Wednesday, December 21, 2005

Comics: Good News, Bad News

First, the good:
(1) The release date for Infinite Crisis #3 has been bumped up to today. Spider-Woman: Origin, with art by the Luna brothers, will also be in the shop this afternoon. (Not to mention Birds of Prey #89, X-Men: Deadly Genesis #2, and Justice #3.)

(2) Chris Claremont, who penned the classic X-Men run spanning issues 94-142 (Death of Jane Grey [1]; Phoenix; Dark Phoenix; Days of Future Past) seems to have regained his stride. New Excalibur #1-2 and Uncanny X-Men #466-7 have been something of a return to form, and I look forward, for the first time in years, to future issues he's written.

The bad:
Ed Brubaker's Catwoman and Bendis' Alias were the two titles that drew me back into comic books after 2000. They each headlined a complex woman who was facing problems that (though embedded in their respective comic book universes) were recognizably real. Brubaker took Selina Kyle on a journey from arch-villain and B-list player to symapthetic and flawed heroine; she went from a supporting figure to someone who could carry her own title. I know it's going to sound arrogant, but it seemed to me that Brubaker's Catwoman was a comic for grown-ups, and I enjoyed it immensely and proselytized about it to my wife, friends, colleagues, and extended family.

While I know the DC Universe is being turned inside out by Infinite Crisis, with much-beloved characters like Ted Kord/Blue Beetle and the Freedom Fighters being murdered by their foes, I have been troubled by what I've been learning about changes coming up for Selina Kyle/Catwoman. Although she's going to survive the crisis, Selina will be forced to change her identity, leave Gotham City, and, in consequence, another woman will take up the mantle of Catwoman. I'm fine with these developments; Ed Brubaker wrote several effective "road trip" storylines during his marvelous run on the title, and I'm even open to a temporary replacement, as long as this is all written well. However, an additional problematic change suggests that these developments may be permanent. Selina Kyle, it's been confirmed, will be pregnant in the year following the crisis. While I'm in favor of women attaining pregnancy and having children, this will mark a major and, presumably, permanent transformation to the character. And, in the context of how this character has developed over the decades (and especially in recent years), this represents a change with ramifications as momentous as death.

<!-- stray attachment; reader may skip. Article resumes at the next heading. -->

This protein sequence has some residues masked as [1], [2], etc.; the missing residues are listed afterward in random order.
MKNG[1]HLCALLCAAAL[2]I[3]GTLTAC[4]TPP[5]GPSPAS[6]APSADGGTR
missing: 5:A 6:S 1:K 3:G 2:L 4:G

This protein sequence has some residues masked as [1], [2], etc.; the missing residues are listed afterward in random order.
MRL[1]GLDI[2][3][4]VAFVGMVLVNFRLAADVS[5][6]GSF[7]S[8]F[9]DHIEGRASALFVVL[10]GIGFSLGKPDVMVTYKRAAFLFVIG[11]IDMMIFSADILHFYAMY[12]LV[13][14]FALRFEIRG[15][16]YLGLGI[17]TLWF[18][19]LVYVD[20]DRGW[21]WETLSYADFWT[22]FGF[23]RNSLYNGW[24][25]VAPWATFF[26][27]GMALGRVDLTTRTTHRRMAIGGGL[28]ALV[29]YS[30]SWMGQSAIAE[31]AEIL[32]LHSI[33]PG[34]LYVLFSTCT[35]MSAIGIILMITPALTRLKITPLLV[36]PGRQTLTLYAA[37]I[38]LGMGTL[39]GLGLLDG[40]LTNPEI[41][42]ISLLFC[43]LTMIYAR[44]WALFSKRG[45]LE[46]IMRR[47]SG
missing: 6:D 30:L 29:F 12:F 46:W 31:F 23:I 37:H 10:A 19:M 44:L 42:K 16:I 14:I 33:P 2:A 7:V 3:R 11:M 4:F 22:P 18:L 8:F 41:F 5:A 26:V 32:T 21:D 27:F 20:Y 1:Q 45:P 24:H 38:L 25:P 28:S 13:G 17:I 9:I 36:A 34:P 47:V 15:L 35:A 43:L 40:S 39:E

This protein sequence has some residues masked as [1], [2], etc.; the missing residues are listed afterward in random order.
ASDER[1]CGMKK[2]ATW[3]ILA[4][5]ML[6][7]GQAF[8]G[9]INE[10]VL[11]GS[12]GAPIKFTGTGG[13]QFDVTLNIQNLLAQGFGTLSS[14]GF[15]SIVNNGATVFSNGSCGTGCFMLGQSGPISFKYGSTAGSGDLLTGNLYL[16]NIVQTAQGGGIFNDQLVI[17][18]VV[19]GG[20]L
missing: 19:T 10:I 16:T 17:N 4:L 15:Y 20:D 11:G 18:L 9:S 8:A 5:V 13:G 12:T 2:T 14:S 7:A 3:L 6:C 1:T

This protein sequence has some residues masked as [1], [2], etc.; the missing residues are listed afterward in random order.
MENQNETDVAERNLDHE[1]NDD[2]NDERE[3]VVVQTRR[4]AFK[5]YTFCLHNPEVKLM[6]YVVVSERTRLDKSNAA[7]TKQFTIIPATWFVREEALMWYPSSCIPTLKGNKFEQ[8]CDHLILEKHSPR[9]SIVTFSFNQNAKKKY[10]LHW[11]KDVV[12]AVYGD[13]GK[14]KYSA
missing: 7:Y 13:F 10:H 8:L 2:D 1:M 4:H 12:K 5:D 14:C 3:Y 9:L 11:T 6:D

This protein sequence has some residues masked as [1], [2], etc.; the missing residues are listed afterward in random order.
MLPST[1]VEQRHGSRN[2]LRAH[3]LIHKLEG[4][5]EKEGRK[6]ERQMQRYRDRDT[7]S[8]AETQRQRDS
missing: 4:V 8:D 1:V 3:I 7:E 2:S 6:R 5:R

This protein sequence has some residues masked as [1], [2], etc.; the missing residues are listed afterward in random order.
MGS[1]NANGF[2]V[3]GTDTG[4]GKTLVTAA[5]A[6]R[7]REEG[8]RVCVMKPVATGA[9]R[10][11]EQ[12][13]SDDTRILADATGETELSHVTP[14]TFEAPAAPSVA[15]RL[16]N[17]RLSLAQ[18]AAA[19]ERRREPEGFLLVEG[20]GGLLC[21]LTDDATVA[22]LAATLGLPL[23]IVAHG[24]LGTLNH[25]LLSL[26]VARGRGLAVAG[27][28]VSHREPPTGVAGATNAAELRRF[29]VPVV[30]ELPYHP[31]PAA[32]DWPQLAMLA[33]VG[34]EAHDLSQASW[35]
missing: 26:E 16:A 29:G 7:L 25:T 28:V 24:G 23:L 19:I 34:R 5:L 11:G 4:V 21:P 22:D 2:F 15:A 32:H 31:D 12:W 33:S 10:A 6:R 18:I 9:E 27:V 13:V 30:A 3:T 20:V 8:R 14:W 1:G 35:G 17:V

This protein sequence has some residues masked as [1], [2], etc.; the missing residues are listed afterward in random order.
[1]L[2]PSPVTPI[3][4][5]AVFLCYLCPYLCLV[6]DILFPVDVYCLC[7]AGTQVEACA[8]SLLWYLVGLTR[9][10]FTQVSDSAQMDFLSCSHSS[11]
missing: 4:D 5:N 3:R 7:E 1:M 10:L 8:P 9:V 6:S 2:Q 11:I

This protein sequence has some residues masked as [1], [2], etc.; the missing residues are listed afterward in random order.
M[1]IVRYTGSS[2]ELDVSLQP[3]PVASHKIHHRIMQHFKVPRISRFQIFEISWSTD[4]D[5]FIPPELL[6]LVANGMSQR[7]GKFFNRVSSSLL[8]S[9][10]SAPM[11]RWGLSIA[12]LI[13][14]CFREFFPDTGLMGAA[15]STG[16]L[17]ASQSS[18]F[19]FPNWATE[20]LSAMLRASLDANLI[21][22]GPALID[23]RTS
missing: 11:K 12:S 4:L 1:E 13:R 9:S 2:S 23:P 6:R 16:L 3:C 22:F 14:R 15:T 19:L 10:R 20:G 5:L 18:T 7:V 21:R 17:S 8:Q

Now, I'm not planning to break all of my toys and turn my back on the book and all other DC titles. I'm actually looking forward to seeing how the writer, Will Pfeifer, handles all of these changes. I must admit that it will, however, take me some time to get used to a DC universe that contains a Catwoman who is no longer Selina Kyle.

Update (12.22.05; 8:45AM): Will Pfeifer comments on Catwoman's new directions here. It sounds like he gets it. (Thank goodness.)

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